+ - ? Yes, if $$\Delta S_{sys}$$ has a larger magnitude than $$\Delta S_{surr}$$
- + ? Yes, if $$\Delta S_{surr}$$ has a larger magnitude than $$\Delta S_{sys}$$

### Free Energy ($$G$$)

$$\Delta S_{univ} = -\frac{\Delta G}{T}\,\left( \text{at constant }T\text{ and }P \right)$$

• A process (at constant $$T$$ and $$P$$ is spontaneous in the direction in which the free energy decreases.
• Negative $$\Delta G$$ means positive $$\Delta S_{univ}$$.
• $$\Delta G = \Delta H - T\Delta S$$ (at constant $$T$$ and $$P$$)

### Effect of $$\Delta H$$ and $$\Delta S$$ on Spontaneity

Case Result
$$\Delta S > 0$$, $$\Delta H <0$$ Spontaneous at all temperatures
$$\Delta S > 0$$, $$\Delta H > 0$$ Spontaneous at high temperatures (where exothermicity is relatively unimportant)
$$\Delta S < 0$$, $$\Delta H < 0$$ Spontaneous at low temperatures (where exothermicity is dominant)
$$\Delta S < 0$$, $$\Delta H > 0$$ Process not spontaneous at any temperatures (reverse process is spontaneous at all temperatures)

### Third Law of Thermodynamics

• The entropy of a perfect crystal at $$0\,\mathrm{K}$$ is zero.
• The entropy of a substance increases with temperature.

### Standard State Values

• Standard Entropy Values ($$S^\circ$$)
• Represent the increase in entropy that occurs when a substance is heated from $$0\,\mathrm{K}$$ to $$298\,\mathrm{K}$$ at 1 atm pressure. $$\Delta S^\circ_{rxn} = \sum n_pS^\circ_{products} - \sum n_r S^\circ_{reactants}$$
• Standard Free Energy Values ($$\Delta G^\circ$$)
• The change in free energy that will occur if the reactants in their standard states are converted to the products in their standard states. $$\Delta G^\circ = \Delta H^\circ - T\Delta S^\circ$$ $$\Delta G^\circ_{rxn} = \sum n_p G^\circ_{products} - \sum n_r G^\circ_{reactants}$$

### Concept Check

A stable diatomic molecule spontaneously forms from its atoms. Predict the sign of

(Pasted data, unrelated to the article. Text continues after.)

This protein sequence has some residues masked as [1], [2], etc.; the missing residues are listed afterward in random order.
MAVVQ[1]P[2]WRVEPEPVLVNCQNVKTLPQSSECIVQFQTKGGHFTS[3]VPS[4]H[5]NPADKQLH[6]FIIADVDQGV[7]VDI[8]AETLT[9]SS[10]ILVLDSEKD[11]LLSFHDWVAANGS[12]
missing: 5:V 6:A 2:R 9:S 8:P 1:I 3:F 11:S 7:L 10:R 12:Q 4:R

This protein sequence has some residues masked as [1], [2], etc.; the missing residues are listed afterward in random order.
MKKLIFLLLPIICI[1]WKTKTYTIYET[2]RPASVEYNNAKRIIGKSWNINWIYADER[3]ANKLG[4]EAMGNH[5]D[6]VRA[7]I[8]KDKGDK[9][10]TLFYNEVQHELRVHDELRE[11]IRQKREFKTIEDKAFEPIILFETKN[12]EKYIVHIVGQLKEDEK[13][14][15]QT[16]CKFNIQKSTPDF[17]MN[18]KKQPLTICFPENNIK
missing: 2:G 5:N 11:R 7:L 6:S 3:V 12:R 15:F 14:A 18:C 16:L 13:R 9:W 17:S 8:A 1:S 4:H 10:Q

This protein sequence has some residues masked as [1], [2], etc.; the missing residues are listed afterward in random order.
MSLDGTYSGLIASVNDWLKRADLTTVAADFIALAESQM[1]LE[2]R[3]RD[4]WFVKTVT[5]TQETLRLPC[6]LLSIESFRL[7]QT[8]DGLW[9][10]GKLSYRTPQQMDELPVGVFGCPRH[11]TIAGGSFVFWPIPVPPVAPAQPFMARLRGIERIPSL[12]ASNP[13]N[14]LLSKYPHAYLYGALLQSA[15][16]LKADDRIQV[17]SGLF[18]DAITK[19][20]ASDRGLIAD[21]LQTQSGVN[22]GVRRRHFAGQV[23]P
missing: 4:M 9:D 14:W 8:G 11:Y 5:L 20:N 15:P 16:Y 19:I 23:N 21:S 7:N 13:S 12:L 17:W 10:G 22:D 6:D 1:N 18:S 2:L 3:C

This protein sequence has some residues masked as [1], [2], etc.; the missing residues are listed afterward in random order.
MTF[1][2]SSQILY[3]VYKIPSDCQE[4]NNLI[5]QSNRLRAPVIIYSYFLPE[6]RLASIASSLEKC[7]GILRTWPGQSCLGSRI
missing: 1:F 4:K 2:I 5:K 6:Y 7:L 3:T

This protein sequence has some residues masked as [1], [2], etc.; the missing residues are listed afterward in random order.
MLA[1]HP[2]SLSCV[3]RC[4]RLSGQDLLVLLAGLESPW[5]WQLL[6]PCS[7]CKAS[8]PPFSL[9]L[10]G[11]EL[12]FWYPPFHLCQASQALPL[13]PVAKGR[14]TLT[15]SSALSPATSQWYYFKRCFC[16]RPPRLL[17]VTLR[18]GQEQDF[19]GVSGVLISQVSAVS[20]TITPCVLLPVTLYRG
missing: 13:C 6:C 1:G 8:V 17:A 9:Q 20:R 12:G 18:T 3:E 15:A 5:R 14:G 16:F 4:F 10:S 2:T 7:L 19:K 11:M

• $$\Delta H^\circ$$
• negative

• $$\Delta S^\circ$$
• negative

• $$\Delta G^\circ$$
• negative

### Free Energy

• Free energy and pressure \begin{align} G &= G^\circ + RT\ln (P) \\ &\mathrm{or} \\ \Delta G &= \Delta G^\circ + RT\ln (Q) \end{align}
• Free energy and equilibrium $$\Delta G=0=\Delta G^\circ + RT\ln (K)$$ $$\Delta G^\circ = -RT \ln (K)$$

### The Meaning of $$\Delta G$$ for a Chemical Reaction

• A system can achieve the lowest possible free energy by going to equilibrium, not by going to completion.

### Qualitative Relationship Between the Change in Standard Free Energy and the Equilibrium Constant for a Given Reaction

$$\Delta G^\circ$$ $$K$$
$$\Delta G^\circ = 0$$ $$K=1$$
$$\Delta G^\circ < 0$$ $$K>1$$
$$\Delta G^\circ > 0$$ $$K<1$$

### Free Energy and Work

• Maximum possible useful work obtainable from a process at constant temperature and pressure is equal to the change in free energy. $$w_{max} = \Delta G$$
• Achieving the maximum work available from a spontaneous process can occur only via a hypothetical pathway. Any real pathway wastes energy.
• All real processes are irreversible.
• First law: You can’t win, you can only break even.
• Second law: You can’t break even.
• As we use energy, we degrade its usefulness.